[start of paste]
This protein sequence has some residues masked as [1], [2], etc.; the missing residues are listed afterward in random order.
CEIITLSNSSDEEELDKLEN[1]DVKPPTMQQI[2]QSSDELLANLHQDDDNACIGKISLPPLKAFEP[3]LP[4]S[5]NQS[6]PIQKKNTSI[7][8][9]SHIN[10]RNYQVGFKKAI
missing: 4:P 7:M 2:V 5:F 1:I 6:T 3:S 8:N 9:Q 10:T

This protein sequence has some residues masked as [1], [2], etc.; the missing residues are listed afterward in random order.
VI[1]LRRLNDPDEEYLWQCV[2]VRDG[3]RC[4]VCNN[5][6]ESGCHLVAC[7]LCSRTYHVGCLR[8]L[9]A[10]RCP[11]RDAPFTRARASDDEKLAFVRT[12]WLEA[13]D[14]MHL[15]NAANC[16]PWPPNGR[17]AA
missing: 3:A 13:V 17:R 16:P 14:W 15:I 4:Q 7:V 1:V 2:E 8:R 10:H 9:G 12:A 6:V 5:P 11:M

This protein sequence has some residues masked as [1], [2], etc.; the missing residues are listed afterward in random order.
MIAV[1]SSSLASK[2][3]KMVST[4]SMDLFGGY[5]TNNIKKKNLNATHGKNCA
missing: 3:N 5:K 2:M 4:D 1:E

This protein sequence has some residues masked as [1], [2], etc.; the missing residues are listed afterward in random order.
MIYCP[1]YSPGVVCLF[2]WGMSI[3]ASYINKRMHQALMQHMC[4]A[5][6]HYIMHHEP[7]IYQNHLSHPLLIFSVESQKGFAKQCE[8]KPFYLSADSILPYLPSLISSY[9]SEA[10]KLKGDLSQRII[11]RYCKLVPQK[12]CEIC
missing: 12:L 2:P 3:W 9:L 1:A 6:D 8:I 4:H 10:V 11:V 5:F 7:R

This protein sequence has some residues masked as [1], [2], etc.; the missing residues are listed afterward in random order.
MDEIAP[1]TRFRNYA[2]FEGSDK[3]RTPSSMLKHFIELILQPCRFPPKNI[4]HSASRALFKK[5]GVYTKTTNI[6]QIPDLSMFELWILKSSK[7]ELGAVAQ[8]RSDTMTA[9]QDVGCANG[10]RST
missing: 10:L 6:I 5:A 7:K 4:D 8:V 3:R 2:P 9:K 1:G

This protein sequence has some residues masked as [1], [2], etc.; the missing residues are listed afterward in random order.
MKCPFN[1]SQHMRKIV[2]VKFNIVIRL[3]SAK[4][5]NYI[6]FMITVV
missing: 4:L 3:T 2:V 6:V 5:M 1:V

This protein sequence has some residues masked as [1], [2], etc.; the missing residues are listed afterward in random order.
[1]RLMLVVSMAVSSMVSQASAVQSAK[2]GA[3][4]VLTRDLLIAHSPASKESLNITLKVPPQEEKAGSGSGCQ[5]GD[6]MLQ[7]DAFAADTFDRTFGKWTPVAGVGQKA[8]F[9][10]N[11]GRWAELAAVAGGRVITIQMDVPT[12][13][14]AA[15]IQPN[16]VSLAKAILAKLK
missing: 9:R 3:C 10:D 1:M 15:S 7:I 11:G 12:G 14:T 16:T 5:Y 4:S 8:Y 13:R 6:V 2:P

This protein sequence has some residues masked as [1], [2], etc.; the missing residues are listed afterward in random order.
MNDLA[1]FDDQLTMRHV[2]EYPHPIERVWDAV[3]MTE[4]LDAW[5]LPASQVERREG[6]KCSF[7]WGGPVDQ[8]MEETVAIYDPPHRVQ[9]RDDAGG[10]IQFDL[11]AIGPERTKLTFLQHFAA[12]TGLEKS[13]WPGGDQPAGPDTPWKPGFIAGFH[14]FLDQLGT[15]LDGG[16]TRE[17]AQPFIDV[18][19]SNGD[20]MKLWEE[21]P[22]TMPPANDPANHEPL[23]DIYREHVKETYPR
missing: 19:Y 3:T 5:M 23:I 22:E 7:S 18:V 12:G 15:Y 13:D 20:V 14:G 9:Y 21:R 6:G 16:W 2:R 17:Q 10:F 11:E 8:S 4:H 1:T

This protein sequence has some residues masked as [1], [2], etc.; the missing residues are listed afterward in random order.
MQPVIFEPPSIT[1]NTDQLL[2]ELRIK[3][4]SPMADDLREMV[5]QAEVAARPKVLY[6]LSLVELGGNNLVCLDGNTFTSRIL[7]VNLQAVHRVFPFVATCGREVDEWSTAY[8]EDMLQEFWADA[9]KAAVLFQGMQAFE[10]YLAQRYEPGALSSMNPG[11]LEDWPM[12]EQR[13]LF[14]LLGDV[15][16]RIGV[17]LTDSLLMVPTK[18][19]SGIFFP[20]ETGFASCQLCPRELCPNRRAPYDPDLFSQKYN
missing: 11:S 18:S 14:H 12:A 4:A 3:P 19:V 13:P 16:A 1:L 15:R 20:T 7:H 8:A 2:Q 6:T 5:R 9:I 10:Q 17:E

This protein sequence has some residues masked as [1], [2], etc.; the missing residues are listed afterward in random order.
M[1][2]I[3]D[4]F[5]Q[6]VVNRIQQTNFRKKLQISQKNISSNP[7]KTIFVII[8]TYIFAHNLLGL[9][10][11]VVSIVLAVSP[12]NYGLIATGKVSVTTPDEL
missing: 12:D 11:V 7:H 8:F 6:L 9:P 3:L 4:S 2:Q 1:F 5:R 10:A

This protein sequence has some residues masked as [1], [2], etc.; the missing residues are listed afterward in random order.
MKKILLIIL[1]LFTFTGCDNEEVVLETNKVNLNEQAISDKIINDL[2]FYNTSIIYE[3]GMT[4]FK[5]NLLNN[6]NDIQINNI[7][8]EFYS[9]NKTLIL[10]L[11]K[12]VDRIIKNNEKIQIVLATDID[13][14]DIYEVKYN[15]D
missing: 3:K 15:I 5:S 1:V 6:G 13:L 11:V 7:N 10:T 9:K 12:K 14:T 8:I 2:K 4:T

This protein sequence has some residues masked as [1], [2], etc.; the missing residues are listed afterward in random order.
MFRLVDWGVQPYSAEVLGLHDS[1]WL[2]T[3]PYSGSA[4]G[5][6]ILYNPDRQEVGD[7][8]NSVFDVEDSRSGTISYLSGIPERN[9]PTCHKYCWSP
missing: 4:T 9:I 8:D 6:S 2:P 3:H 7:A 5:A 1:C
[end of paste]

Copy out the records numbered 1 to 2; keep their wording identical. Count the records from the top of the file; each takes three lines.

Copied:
This protein sequence has some residues masked as [1], [2], etc.; the missing residues are listed afterward in random order.
CEIITLSNSSDEEELDKLEN[1]DVKPPTMQQI[2]QSSDELLANLHQDDDNACIGKISLPPLKAFEP[3]LP[4]S[5]NQS[6]PIQKKNTSI[7][8][9]SHIN[10]RNYQVGFKKAI
missing: 4:P 7:M 2:V 5:F 1:I 6:T 3:S 8:N 9:Q 10:T

This protein sequence has some residues masked as [1], [2], etc.; the missing residues are listed afterward in random order.
VI[1]LRRLNDPDEEYLWQCV[2]VRDG[3]RC[4]VCNN[5][6]ESGCHLVAC[7]LCSRTYHVGCLR[8]L[9]A[10]RCP[11]RDAPFTRARASDDEKLAFVRT[12]WLEA[13]D[14]MHL[15]NAANC[16]PWPPNGR[17]AA
missing: 3:A 13:V 17:R 16:P 14:W 15:I 4:Q 7:V 1:V 2:E 8:R 10:H 9:G 12:A 6:V 5:P 11:M